Monday, November 6, 2017

Bitcoin, Cyptocurrencies, And What Are ICOs?

Recently I came across the term ICO for the first time and quickly found it stood for initial coin offering. These are on the rise because of the success of Bitcoin and its soaring value. Bitcoin is a cryptocurrency (or crypto currency) which is a digital asset designed to work as a medium of exchange using cryptography to secure the transactions and to control the creation of additional units of the currency. To those of us in many areas of the world simply toiling along and concerned about getting through the day these currencies seem a bit abstract.

Are Bitcoin And Cyptocurrencies Our Future?
Simply out of curiosity I asked a commodity broker several weeks ago as to whether he had heard of any of his clients jumping into bitcoins and he said no or not to any great degree. It is important to remember that commodity trading falls into one of the more the high risk endeavors that most prudent investors avoid this in some ways makes it ripe for those wanting to place a bet on a cryptocurrency. His response causes me to question just how widespread the mania over these alternatives to state-issued fiat currencies really is.

Regardless of what is happening in America's heartland, it seems interest in this asset class is surging and this is apparent in the mania over initial coin offerings. For years as more and more people have become uncomfortable with holding their wealth in fiat currencies they have bought gold as a safe haven. Cryptocurrencies are seen as an alternative to such things as gold bars and silver coins because of their advantage of being easier to buy and sell. Because of bitcoins surging value interest in cryptocurrencies is growing and some investors are being drawn into this new and risky "asset class" without doing due diligence. This has caused me to wonder how much of this is driven by the fear of being left out of the move rather than faith in these new places to put our wealth.

Bitcoin Is Trading Around $7,500 As This Is Written
As we hear that even the CME plans to introduce a futures market in such investments, Bloomberg reports that U.S. regulators are growing concerned that mom-and-pop investors are unwisely jumping into some of these new cryptocurrencies based on celebrity endorsements. This means some speculators may be leaping into cryptocurrencies, sometimes without fully considering the risk. The U.S. Securities and Exchange Commission has even issued a surprising warning, advising that stars often lack sufficient expertise to ensure investments are appropriate. Even worse, pitches could be unlawful if famous backers’ compensation isn’t disclosed, the agency said. “Celebrities who endorse an investment often do not have sufficient expertise to ensure that the investment is appropriate and in compliance with federal securities laws,” the SEC said in its statement.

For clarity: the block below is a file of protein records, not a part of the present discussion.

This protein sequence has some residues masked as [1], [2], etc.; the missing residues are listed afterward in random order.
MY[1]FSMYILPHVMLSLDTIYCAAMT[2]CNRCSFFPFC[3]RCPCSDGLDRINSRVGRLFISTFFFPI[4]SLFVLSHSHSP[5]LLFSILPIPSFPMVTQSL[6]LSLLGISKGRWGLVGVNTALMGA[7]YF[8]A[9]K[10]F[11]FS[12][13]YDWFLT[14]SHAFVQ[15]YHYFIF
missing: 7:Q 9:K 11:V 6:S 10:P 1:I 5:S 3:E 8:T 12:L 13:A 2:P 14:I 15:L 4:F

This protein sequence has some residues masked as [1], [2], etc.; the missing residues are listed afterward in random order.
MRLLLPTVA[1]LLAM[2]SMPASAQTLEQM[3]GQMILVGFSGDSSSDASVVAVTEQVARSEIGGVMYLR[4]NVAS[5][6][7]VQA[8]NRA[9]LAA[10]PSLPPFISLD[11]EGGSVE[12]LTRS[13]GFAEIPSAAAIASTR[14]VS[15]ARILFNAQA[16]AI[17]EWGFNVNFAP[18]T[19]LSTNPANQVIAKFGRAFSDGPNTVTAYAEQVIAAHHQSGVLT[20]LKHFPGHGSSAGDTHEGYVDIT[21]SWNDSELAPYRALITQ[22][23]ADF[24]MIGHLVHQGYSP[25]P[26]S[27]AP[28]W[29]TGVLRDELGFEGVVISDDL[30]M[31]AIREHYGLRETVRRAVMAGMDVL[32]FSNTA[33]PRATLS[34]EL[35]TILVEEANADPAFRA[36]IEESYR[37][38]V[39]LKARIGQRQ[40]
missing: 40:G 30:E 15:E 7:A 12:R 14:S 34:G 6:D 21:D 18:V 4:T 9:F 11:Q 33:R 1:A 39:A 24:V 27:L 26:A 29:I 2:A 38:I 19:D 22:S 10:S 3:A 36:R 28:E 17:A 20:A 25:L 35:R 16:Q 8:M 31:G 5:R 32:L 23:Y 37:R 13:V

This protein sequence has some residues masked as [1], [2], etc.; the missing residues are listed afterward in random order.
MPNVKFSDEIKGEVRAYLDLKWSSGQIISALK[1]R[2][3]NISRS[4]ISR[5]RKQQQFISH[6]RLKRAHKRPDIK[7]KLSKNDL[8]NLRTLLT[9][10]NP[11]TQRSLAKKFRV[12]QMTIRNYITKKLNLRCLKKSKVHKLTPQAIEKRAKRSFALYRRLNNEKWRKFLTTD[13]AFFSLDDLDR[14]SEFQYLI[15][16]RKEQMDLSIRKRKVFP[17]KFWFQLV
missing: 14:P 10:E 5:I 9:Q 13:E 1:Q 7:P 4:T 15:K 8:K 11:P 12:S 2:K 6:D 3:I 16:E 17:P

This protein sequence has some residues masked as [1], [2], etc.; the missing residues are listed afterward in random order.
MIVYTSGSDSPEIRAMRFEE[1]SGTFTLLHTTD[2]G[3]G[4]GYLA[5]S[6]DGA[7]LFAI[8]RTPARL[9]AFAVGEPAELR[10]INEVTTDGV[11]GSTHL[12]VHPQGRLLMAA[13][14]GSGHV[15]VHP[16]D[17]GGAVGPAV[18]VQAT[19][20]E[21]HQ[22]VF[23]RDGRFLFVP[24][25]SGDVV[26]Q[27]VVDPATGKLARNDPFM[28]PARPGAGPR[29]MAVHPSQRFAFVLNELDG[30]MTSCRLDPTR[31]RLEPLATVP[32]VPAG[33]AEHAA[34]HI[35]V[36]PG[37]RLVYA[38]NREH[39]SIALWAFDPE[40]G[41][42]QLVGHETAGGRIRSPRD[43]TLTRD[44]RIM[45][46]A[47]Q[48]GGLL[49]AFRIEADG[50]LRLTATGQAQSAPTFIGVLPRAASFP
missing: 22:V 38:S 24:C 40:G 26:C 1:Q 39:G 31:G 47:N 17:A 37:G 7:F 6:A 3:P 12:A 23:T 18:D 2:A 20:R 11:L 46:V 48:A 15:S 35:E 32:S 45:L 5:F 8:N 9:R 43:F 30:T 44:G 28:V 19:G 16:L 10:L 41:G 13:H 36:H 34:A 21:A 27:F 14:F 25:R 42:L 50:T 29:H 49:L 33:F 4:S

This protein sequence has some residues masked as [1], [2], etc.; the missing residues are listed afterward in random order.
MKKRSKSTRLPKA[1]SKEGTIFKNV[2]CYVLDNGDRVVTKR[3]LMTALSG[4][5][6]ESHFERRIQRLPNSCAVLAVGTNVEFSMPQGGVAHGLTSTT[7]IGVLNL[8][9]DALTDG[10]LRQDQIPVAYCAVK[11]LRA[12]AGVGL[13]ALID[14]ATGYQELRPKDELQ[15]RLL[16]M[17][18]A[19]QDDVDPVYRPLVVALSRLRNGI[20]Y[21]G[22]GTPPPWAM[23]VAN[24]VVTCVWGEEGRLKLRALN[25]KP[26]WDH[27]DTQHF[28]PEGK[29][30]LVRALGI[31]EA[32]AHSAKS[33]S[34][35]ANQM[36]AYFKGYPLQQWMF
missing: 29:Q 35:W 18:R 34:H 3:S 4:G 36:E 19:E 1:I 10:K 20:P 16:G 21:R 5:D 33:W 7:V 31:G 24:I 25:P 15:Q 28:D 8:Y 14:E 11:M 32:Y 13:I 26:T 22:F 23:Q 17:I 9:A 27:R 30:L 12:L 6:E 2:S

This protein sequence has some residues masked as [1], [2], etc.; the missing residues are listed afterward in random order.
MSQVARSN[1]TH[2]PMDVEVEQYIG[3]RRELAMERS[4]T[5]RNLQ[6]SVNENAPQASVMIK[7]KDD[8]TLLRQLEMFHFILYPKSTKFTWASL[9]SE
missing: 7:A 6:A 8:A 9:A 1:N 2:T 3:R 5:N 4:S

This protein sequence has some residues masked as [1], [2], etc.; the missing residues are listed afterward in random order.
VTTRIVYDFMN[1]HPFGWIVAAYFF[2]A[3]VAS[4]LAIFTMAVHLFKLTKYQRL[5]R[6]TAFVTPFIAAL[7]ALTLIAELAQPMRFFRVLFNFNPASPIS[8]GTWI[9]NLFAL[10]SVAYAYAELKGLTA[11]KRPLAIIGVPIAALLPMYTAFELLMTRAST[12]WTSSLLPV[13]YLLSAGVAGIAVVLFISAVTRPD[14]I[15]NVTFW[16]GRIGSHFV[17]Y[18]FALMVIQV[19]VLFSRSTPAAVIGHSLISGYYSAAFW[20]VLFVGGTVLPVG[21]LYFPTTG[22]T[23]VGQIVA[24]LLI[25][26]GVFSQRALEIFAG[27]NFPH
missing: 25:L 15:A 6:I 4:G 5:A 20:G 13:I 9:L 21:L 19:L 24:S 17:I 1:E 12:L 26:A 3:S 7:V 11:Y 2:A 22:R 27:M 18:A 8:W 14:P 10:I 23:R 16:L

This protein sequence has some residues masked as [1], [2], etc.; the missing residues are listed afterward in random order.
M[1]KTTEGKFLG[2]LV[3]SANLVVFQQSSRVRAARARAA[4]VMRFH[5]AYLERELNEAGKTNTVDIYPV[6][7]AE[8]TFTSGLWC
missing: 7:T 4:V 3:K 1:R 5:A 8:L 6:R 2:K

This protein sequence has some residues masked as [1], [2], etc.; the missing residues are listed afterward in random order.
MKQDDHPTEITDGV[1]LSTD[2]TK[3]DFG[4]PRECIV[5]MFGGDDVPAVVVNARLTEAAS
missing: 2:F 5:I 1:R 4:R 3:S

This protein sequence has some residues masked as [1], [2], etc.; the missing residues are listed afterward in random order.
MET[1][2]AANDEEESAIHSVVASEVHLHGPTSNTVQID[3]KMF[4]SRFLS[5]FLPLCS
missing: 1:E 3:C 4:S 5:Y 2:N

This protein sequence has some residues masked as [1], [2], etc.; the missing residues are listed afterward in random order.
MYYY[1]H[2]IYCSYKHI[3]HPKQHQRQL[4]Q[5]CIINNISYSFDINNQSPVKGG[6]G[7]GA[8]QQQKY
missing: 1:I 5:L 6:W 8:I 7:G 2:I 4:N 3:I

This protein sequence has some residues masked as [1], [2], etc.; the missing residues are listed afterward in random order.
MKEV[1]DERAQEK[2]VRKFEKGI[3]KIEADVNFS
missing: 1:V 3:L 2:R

The SEC statement went on to say “If you are relying on a particular endorsement or recommendation, learn more regarding the relationship between the promoter and the company and consider whether the recommendation is truly independent or a paid promotion.” This represents the agency’s latest effort to sound alarms about the white-hot ICO market. In recent months, SEC Chairman Jay Clayton has repeatedly cautioned this space is probably full of fraud. While the SEC didn’t name any specific celebrities, some of the stars who have pushed ICOs include Paris Hilton, Floyd Mayweather, and DJ Khaled.

Returning to the subject of ICOs, it looks like a new era is coming for ICOs, also known as token sales. China’s central bank has announced a ban on ICO funding and an ICO freeze in China because it has “seriously disrupted the economic and financial order.” This has caused much speculation over whether, and how much, financial regulators will look to regulate the space. The Chinese committee voiced concern that some ICOs are financial scams and pyramid schemes which echoes a recent warning from Singapore’s MAS or central bank. Brick and mortar financial institutions also claim to be concerned that “ICOs are vulnerable to money laundering and terrorist financing risks due to the anonymous nature of the transactions, and the ease with which large sums of monies may be raised in a short period of time.

This turns our attention towards the platforms which help connect companies selling tokens or cryptocurrencies with buyers, this is where Blockchain comes in. Blockchain is a secure transaction ledger database where applications like Bitcoin run. It is shared by all parties participating in an established, distributed network of computers and records and stores every transaction that occurs in the network. It essentially eliminates the need for “trusted” third parties such as payment processors. Blockchain proponents often describe the innovation as a “transfer of trust in a trustless world,” referring to the fact that the entities participating in a transaction may not even know each other yet they exchange value with surety and no third-party validation. This has made Blockchain a game changer. Someday when we look back on this will we be able to see just how big a deal all this really is.

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